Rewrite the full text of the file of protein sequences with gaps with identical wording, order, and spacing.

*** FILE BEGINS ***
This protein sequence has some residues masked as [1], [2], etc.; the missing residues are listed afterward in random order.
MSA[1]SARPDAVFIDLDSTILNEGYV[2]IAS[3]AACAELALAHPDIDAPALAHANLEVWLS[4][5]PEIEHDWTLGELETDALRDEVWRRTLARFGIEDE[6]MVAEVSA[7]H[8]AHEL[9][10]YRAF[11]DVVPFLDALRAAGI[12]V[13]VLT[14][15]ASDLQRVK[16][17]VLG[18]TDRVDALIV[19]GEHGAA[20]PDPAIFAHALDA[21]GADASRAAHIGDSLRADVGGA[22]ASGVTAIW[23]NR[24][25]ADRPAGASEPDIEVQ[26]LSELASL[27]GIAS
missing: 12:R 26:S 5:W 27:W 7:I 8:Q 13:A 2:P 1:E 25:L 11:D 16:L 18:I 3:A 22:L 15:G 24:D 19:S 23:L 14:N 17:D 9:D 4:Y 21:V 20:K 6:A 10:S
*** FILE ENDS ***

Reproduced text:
This protein sequence has some residues masked as [1], [2], etc.; the missing residues are listed afterward in random order.
MSA[1]SARPDAVFIDLDSTILNEGYV[2]IAS[3]AACAELALAHPDIDAPALAHANLEVWLS[4][5]PEIEHDWTLGELETDALRDEVWRRTLARFGIEDE[6]MVAEVSA[7]H[8]AHEL[9][10]YRAF[11]DVVPFLDALRAAGI[12]V[13]VLT[14][15]ASDLQRVK[16][17]VLG[18]TDRVDALIV[19]GEHGAA[20]PDPAIFAHALDA[21]GADASRAAHIGDSLRADVGGA[22]ASGVTAIW[23]NR[24][25]ADRPAGASEPDIEVQ[26]LSELASL[27]GIAS
missing: 12:R 26:S 5:W 27:W 7:I 8:Q 13:A 2:P 1:E 25:L 11:D 16:L 18:I 3:A 22:L 15:G 24:D 19:S 23:L 14:N 17:D 9:D 4:Y 21:V 20:K 6:A 10:S